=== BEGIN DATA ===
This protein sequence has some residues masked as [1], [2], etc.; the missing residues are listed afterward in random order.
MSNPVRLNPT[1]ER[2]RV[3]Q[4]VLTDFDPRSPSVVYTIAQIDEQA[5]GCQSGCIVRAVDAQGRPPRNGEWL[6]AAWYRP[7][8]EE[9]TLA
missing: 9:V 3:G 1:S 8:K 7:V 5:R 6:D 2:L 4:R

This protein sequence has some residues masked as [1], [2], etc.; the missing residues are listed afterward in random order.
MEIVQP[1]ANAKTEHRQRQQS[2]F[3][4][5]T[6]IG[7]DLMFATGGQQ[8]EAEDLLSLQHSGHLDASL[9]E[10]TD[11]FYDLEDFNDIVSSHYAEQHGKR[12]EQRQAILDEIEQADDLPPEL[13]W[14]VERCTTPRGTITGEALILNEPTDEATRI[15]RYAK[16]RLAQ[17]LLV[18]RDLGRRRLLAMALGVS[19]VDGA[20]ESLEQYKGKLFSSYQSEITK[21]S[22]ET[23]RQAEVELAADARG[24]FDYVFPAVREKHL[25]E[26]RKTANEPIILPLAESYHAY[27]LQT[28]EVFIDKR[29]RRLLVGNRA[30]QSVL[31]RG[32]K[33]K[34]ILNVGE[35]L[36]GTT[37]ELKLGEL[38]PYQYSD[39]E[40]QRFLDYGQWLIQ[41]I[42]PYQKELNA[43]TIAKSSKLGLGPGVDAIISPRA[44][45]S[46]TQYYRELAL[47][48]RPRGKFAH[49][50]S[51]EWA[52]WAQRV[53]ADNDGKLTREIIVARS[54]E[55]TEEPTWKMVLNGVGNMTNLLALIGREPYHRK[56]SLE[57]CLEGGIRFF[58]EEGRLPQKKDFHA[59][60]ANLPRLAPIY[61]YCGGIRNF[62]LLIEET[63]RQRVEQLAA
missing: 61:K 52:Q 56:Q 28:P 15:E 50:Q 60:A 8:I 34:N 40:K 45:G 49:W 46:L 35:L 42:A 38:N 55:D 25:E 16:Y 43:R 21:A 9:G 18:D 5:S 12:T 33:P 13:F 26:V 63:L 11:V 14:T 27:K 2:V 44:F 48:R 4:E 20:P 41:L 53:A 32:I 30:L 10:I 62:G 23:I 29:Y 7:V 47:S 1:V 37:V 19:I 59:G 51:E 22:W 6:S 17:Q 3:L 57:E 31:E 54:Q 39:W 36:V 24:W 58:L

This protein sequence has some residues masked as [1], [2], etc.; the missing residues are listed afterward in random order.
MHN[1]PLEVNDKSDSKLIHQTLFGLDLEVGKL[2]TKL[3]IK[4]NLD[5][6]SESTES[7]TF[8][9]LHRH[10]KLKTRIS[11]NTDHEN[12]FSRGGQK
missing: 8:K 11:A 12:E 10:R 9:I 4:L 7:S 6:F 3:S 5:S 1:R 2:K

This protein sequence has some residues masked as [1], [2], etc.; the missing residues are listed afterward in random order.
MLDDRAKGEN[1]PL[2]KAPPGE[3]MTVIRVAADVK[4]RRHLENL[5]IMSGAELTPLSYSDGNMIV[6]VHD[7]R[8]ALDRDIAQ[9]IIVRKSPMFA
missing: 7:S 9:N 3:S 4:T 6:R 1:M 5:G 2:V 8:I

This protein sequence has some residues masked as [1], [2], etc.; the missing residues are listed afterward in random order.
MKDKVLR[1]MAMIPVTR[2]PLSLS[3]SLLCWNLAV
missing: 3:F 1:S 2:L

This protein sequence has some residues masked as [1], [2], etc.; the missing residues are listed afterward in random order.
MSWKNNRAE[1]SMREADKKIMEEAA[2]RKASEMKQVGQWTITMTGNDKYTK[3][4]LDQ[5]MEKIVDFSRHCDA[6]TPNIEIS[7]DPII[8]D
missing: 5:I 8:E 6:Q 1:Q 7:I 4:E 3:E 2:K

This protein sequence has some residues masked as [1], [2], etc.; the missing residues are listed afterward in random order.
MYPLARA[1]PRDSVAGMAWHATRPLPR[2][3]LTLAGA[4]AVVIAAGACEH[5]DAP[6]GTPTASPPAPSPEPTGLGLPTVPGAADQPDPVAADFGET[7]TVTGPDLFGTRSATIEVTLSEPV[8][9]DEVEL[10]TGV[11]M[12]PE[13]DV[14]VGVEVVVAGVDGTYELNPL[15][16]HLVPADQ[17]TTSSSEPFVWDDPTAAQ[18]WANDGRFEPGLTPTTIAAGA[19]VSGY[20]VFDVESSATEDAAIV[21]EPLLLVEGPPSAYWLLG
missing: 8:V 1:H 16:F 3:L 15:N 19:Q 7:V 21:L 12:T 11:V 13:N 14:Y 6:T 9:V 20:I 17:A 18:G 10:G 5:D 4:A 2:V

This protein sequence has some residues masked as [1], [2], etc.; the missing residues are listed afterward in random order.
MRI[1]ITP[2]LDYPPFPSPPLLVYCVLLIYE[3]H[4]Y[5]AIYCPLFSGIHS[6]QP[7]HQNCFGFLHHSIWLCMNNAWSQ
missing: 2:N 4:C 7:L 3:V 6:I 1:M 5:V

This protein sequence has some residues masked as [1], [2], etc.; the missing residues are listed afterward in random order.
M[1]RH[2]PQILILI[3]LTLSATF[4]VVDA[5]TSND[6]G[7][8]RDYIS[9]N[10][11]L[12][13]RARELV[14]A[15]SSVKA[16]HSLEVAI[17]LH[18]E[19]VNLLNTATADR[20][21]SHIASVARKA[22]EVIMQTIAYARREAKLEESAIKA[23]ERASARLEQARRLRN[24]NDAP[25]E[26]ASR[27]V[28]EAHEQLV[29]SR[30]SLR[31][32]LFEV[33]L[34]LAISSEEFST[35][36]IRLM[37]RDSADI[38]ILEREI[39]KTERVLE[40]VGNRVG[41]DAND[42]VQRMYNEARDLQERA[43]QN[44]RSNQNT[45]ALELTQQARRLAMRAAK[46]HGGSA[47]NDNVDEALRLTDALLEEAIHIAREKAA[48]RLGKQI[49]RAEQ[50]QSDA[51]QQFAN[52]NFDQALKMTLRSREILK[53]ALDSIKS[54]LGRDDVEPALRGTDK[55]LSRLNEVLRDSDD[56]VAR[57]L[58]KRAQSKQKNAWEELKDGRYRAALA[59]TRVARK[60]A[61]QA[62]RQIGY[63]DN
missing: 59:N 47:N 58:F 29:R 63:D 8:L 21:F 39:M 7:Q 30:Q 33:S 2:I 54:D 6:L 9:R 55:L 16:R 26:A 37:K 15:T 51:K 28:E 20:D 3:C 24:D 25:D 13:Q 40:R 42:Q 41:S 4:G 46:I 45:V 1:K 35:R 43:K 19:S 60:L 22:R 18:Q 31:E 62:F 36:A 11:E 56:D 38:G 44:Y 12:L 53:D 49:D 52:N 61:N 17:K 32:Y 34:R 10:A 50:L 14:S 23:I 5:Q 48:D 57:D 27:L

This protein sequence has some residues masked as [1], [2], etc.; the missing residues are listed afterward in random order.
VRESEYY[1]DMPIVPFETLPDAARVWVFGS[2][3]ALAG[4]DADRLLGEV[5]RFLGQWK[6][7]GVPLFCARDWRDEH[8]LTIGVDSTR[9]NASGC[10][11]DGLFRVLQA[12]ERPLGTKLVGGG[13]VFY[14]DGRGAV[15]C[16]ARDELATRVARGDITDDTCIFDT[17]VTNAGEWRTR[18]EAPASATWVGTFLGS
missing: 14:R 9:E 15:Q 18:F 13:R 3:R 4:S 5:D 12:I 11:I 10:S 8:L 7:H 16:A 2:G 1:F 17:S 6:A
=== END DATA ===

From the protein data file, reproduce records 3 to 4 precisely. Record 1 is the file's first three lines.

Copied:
This protein sequence has some residues masked as [1], [2], etc.; the missing residues are listed afterward in random order.
MHN[1]PLEVNDKSDSKLIHQTLFGLDLEVGKL[2]TKL[3]IK[4]NLD[5][6]SESTES[7]TF[8][9]LHRH[10]KLKTRIS[11]NTDHEN[12]FSRGGQK
missing: 8:K 11:A 12:E 10:R 9:I 4:L 7:S 6:F 3:S 5:S 1:R 2:K

This protein sequence has some residues masked as [1], [2], etc.; the missing residues are listed afterward in random order.
MLDDRAKGEN[1]PL[2]KAPPGE[3]MTVIRVAADVK[4]RRHLENL[5]IMSGAELTPLSYSDGNMIV[6]VHD[7]R[8]ALDRDIAQ[9]IIVRKSPMFA
missing: 7:S 9:N 3:S 4:T 6:R 1:M 5:G 2:V 8:I